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The Red Sea, Sinai Peninsula.

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An oceanic whitetip in the Red Sea – could extreme water temperatures explain their behaviour? Pic: Michael Aston

“Abnormal” shark behaviour in the Red Sea, Egypt

12 November 20

From the Strange Sea Tales file, November 2020: Ras Mohammed National Park and the Brothers Islands in the northern Red Sea have been closed indefinitely for recreational activities following rare shark attacks on snorkellers.

Egypt’s Environment Ministry and the Chamber of Diving & Water Sports are conducting an investigation following the incident at Ras Mohammed in which a 12-year-old boy lost a forearm and sustained bites to his back, his mother suffered deep bite wounds and their tour-guide lost a leg.

The mother and son, on holiday from Ukraine, had been staying in Sharm el Sheikh. They had gone out to Shark Reef with a mixed group of scuba divers and swimmers on a dive-boat, and while snorkelling in a group of six had been attacked by what was believed to be a 2m oceanic whitetip shark.

The snorkellers had attempted to swim away when the shark appeared but it had followed them before launching the attack.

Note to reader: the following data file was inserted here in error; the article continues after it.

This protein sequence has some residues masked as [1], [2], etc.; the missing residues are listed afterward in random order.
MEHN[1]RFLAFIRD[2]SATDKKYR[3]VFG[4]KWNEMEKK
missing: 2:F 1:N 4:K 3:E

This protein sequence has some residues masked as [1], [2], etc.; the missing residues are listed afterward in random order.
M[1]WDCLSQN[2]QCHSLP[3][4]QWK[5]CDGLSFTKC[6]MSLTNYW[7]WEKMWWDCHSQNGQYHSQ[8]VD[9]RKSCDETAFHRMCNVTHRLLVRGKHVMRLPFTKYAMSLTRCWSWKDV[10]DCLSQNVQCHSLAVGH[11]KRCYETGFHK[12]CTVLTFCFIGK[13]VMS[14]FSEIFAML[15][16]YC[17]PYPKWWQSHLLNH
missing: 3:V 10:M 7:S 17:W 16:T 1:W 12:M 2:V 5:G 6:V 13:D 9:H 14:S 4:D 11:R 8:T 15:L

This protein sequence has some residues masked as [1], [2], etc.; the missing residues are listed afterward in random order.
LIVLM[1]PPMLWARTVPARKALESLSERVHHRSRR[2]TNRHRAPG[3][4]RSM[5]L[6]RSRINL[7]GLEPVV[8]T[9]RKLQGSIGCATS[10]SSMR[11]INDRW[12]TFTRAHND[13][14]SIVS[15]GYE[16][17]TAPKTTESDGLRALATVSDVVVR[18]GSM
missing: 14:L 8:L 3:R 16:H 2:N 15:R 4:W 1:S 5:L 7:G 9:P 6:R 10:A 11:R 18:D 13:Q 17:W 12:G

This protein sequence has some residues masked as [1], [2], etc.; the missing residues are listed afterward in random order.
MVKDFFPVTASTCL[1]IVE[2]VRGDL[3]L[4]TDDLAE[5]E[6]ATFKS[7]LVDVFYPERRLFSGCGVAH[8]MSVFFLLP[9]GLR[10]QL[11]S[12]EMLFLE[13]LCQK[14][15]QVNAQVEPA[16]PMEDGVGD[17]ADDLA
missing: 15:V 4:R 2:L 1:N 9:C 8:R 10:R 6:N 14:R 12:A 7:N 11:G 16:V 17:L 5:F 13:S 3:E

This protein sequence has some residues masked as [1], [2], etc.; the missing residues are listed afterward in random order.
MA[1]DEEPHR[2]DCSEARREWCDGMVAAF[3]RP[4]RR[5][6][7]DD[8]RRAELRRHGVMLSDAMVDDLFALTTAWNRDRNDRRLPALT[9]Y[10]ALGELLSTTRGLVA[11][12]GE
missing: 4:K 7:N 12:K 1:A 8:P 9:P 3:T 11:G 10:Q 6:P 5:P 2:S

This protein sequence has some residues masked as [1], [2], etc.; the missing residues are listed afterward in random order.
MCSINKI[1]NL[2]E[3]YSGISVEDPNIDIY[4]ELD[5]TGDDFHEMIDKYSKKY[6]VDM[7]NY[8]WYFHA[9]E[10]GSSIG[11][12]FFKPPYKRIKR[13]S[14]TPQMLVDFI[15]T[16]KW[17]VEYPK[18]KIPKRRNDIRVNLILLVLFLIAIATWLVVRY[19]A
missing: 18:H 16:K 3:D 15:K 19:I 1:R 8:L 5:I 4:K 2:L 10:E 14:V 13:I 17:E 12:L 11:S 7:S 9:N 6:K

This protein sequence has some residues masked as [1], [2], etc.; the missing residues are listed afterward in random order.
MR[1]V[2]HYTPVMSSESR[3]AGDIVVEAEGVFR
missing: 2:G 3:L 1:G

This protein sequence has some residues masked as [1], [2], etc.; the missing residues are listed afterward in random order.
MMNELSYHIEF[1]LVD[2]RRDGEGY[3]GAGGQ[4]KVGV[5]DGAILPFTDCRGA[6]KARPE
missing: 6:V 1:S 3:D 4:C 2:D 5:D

An underwater video later appeared on social media showing a female oceanic whitetip said to be in the same area and acting in a hostile manner. The investigators have been tasked with determining whether this was the same shark and the reason for its “abnormal” behaviour.

The victims were treated at Sharm International Hospital, and Environment Minister Dr Yasmine Fouad ordered Ras Mohammed to be closed to access by land or sea as a precaution pending the results of the investigation.

Diver correspondent and shark-diving specialist Ekrem Parmaksiz had been diving further south in the Brother Islands – which he reports were also closed to divers.

“I had many interesting encounters with oceanic whitetip sharks at the Brothers and Daedalus and shot many frames of them showing noticeable behavioural changes,” he told Divernet. “I had never seen them so agitated before.

“Afterwards I talked to many experienced dive-guides, and the common perception is that extreme water temperatures could explain their behaviour.”

Ekrem Parmaksiz will have a full report on his unusual Red Sea trip in the January edition of DIVER magazine.



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